Reviewing the top Melbourne retail openings of 2019, one thing becomes clear: custom fashion is back. Many labels are slowing things down, focusing on sustainability and returning to old tailoring traditions. We’ve also seen some new approaches to sneaker retail, signalling that streetwear is still very much at the core of what consumers want.
Here are some of our favourite new Melbourne shops so far this year, which offer attentive service and innovative concepts.
Save 20% when you buy two or more Broadsheet books. Order now to make sure they arrive in time for Christmas.SHOP NOW
Nairobi-born, Melbourne-based sisters Laurinda and Fatuma Ndenzako are behind this eclectic boutique, which stock clothes and jewellery by female-only designers. Since 2015, they’ve been bringing tribal weaving, batik prints and bold, earthy colours to Melbourne. The pair initially sold their garments online before opening their first bricks-and-mortar store at the Queen Victoria Market in June this year.
The shop stocks the sisters’ own garments and accessories alongside a curated selection of labels owned by women, including Ella Badu’s Ghana-inspired jewellery and Shannyn Lorkin’s luxury knits. Many of the designs are produced in small runs with the aim of minimising waste.
After several booked-out trunk shows in Melbourne and Sydney, P Johnson alumna and local designer Emily Nolan has opened a permanent boutique selling custom women’s suiting. In a renovated shipping container hidden in a garden in Melbourne’s east, E Nolan hosts private appointments to measure up your dream design.
L’Eclisse’s in-house shoe label, Conflict of Interest, also supplies Italian-made “Princess” shoes, which come in soft suede and crystals. And you can also accessorise your suit with handmade jewels from Bella Clark, too.
The E Nolan Dressing Room address will be disclosed after you secure an appointment by emailing firstname.lastname@example.org, or visiting the website.
First Principles, by ex-investment bankers Rannia Al-Salihi and Supriya Dixit, is one of the first Melbourne labels to specialise in custom Japanese denim.
The flagship arrived on Little Collins Street in November 2018, offering Melburnians the opportunity to be measured up with a trained specialist. From there, the individual’s digital patterns are stored in an online database, allowing customers to use a three-dimensional “curate tool” from the comfort of their home for future purchases. “We’re not asking you to come in for every pair,” says Al-Salihi. “We capture the full suite of measurements and can apply it to any style from there on.”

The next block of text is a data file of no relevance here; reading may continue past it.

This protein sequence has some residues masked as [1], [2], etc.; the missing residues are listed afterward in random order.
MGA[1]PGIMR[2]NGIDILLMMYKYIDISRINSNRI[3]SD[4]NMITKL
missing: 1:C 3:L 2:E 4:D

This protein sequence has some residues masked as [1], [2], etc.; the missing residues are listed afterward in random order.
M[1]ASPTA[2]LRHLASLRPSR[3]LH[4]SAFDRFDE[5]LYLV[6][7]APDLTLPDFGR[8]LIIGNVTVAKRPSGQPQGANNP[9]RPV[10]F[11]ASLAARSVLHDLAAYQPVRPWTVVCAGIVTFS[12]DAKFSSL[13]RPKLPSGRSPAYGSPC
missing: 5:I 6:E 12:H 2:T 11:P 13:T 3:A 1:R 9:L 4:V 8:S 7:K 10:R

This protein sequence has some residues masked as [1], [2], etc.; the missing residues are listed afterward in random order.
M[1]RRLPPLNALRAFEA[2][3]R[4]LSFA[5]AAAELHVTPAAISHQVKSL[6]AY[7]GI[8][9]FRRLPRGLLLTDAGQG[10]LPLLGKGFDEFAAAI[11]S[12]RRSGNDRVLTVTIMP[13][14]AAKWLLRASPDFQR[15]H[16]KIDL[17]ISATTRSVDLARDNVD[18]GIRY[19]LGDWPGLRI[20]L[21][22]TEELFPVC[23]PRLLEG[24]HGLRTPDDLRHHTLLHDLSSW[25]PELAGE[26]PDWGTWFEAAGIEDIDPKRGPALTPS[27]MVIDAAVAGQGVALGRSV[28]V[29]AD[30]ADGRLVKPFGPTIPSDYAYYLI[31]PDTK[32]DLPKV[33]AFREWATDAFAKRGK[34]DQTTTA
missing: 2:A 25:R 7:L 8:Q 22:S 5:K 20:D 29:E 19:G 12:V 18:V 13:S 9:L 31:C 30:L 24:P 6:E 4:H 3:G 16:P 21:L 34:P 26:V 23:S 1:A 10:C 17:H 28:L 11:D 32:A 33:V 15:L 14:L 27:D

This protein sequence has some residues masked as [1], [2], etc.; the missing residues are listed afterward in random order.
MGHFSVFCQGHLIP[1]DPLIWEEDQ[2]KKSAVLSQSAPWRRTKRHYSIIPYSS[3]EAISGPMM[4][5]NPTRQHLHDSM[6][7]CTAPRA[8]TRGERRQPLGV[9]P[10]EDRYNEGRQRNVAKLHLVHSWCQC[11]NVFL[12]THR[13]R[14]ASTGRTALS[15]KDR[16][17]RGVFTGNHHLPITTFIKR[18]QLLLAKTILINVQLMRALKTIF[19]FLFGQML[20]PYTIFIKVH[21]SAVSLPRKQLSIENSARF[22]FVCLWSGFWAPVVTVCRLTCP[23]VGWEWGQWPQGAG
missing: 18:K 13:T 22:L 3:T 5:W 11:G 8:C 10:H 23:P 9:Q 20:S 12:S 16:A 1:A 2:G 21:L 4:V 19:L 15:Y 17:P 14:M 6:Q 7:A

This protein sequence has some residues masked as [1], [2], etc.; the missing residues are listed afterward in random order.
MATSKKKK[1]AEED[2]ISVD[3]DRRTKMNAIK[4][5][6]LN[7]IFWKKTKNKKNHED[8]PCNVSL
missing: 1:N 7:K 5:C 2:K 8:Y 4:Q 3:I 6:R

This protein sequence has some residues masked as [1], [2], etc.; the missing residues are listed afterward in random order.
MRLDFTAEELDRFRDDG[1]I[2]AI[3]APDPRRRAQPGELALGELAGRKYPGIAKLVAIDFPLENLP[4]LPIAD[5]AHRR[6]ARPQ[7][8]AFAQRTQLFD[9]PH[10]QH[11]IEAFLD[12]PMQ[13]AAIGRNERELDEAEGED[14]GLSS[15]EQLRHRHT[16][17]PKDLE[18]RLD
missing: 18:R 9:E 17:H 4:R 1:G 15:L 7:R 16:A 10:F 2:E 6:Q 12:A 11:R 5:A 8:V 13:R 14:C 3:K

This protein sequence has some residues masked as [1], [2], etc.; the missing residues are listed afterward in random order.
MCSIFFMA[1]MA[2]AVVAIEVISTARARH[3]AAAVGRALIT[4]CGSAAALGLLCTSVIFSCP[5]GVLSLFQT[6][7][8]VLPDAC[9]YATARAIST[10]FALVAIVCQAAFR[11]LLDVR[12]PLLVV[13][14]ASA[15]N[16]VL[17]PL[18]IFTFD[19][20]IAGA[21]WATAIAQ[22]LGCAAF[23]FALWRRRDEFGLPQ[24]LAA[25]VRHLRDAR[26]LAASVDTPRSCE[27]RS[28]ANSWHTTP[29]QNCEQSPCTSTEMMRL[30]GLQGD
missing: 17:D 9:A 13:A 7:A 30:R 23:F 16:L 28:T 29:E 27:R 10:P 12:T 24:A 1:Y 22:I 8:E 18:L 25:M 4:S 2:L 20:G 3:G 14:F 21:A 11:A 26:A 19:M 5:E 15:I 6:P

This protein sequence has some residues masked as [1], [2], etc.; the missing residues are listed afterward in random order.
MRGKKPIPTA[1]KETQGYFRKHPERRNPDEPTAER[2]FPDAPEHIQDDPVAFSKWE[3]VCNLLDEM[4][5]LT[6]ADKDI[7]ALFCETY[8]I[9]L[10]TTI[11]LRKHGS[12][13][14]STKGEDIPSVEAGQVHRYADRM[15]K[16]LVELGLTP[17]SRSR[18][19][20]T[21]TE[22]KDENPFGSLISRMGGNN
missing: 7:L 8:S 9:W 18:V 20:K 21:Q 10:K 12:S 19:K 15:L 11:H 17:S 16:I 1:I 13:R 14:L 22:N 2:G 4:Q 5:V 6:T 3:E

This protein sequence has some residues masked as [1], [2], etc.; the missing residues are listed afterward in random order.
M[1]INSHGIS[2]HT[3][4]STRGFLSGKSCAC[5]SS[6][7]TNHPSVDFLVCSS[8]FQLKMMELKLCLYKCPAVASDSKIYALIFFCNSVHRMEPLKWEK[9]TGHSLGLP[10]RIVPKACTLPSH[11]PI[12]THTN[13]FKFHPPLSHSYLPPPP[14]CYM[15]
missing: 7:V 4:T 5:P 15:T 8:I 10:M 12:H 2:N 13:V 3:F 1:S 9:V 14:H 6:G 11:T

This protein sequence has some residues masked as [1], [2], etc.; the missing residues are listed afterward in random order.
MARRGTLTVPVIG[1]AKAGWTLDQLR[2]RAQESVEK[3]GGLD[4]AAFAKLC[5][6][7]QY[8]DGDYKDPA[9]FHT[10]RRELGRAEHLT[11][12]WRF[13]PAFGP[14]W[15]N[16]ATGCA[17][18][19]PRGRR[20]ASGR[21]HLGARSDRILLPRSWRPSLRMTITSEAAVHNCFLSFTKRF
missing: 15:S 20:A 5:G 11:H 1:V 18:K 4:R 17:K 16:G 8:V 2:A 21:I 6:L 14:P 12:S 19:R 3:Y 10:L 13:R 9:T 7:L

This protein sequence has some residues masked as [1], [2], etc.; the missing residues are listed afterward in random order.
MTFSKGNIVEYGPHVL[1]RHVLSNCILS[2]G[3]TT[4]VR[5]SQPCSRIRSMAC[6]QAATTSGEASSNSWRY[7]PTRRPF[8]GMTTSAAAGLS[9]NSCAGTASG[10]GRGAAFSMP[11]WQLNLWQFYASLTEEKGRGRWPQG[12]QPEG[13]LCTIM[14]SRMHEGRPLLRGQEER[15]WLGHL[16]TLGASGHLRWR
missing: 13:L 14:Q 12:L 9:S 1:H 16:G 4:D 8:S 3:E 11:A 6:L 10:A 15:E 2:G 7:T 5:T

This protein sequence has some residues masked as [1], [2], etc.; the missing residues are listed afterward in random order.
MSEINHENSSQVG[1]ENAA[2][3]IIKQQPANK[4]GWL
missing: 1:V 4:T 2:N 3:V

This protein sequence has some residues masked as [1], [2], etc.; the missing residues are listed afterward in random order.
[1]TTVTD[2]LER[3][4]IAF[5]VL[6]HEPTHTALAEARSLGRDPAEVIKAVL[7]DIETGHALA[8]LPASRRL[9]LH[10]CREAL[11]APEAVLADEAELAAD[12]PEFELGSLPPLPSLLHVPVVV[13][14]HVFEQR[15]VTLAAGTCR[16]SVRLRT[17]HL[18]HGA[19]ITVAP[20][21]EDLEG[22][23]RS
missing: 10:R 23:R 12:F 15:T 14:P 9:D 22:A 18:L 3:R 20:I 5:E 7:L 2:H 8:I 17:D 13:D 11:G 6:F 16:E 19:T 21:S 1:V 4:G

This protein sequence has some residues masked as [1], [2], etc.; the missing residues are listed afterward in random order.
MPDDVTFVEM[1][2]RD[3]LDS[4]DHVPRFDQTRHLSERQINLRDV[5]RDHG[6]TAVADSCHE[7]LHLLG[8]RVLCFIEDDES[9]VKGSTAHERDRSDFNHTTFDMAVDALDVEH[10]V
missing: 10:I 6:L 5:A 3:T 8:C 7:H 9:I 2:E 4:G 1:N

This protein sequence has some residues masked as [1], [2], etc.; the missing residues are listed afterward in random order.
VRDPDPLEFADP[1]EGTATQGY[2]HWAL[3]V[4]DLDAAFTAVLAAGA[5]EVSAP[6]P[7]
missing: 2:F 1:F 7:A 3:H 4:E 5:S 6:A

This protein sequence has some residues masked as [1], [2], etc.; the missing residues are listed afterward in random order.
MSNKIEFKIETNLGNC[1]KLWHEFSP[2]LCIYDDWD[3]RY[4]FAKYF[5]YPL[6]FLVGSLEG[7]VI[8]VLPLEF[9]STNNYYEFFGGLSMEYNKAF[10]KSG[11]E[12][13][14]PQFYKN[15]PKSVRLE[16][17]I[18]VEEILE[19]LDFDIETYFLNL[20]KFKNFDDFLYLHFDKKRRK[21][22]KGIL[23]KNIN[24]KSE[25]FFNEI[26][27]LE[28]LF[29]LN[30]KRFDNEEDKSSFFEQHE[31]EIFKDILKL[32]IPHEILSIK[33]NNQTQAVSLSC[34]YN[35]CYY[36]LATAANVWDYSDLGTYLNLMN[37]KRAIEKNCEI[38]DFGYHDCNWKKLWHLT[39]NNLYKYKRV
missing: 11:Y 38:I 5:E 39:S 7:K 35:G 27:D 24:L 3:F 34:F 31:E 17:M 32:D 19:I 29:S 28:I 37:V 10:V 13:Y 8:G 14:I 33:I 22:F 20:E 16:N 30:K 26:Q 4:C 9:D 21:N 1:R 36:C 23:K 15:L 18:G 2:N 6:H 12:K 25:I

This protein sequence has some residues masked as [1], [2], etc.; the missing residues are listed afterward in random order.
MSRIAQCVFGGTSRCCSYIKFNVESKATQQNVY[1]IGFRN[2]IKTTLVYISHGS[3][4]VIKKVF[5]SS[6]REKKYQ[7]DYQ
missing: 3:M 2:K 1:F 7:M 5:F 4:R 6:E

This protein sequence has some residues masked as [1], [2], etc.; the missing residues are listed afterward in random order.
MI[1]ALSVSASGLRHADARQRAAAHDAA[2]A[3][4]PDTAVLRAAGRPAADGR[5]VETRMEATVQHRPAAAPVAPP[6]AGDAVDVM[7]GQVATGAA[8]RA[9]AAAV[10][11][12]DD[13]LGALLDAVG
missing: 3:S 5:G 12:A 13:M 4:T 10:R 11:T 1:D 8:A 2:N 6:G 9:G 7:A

After opening its Collins Street flagship last year, Italian luxury fashion house Bottega Veneta has set up shop at Chadstone Shopping Centre.
Known for its shoes, woven bags and clutches, the label has recently reinvented itself with the appointment of Daniel Lee (formerly right-hand man to Celine’s Phoebe Philo) as creative director. Its cult square-toe leather sandals are available in-store – but not for long.
This sneaker-and-fashion retailer from Sydney opened a combined gallery and sneaker concept store in Melbourne’s Russell Street in April this year, in a cavernous space that previously housed Bodhi & Ride’s spin and Pilates classes.
The subterranean store includes a gallery space for events and product launches, and a boutique selling an assortment of both Australian and international streetwear and sneaker labels, from Melbourne-born PAM, to South Korea’s Ader Error.
Melbourne’s Fiona Myer opened her first Australian store in March this year, taking over the Durance space on High Street in Armadale. The opening marks White Story’s transition to fully-fledged fashion label, with elegant separates and accessories in earthy, muted colours. Previously, the only physical interaction you could have with the label was by appointment at its Projects of Imagination-designed warehouse in Cremorne.
Since opening on Chapel Street in 1987, Scanlan has survived countless changes in the Australian fashion industry, helping to dress women for all occasions for more than three decades.
Now the label has introduced a Brighton boutique (its sixth in Melbourne), which is spread across two storeys, featuring the same industrial elegance of its other locations.
Complete with sandstone, dark timber and repurposed terracotta, the first shopfront for trans-seasonal womenswear label Elka (which launched online in 2015) feels almost like a luxury villa in Spain or Italy, except it’s at the Windsor end of Chapel Street.
Designer Courtney Price’s pieces marry natural materials with interesting textures, resulting in timeless garments for the modern woman. In 2017, Elka was bought by Brand Collective – which also owns Mossimo, Superdry and others – and Price transitioned to a freelance creative consultant role.
This recent arrival (also to Chadstone Shopping Centre) doesn’t operate like most traditional sneaker stores. It sells second-hand trainers – which look brand new – from sought-after labels including Off White, Supreme and Bape, sourced from the private collections of sneaker aficionados.
It was 27-year-old Edwin Low who came up with the idea to source by consignment – people drop off second-hand (but well-kept) cult or limited-edition shoes, which are then sold in-store or online.
“We’re basically a platform. People who [are] lucky enough to [own] limited-edition, high-end streetwear from UK, Japan, USA and Australia can bring the item in-store,” says Low. “We agree on a sale price and then display the item … We take 20 per cent of the sale price and the original owner keeps the other 80 per cent."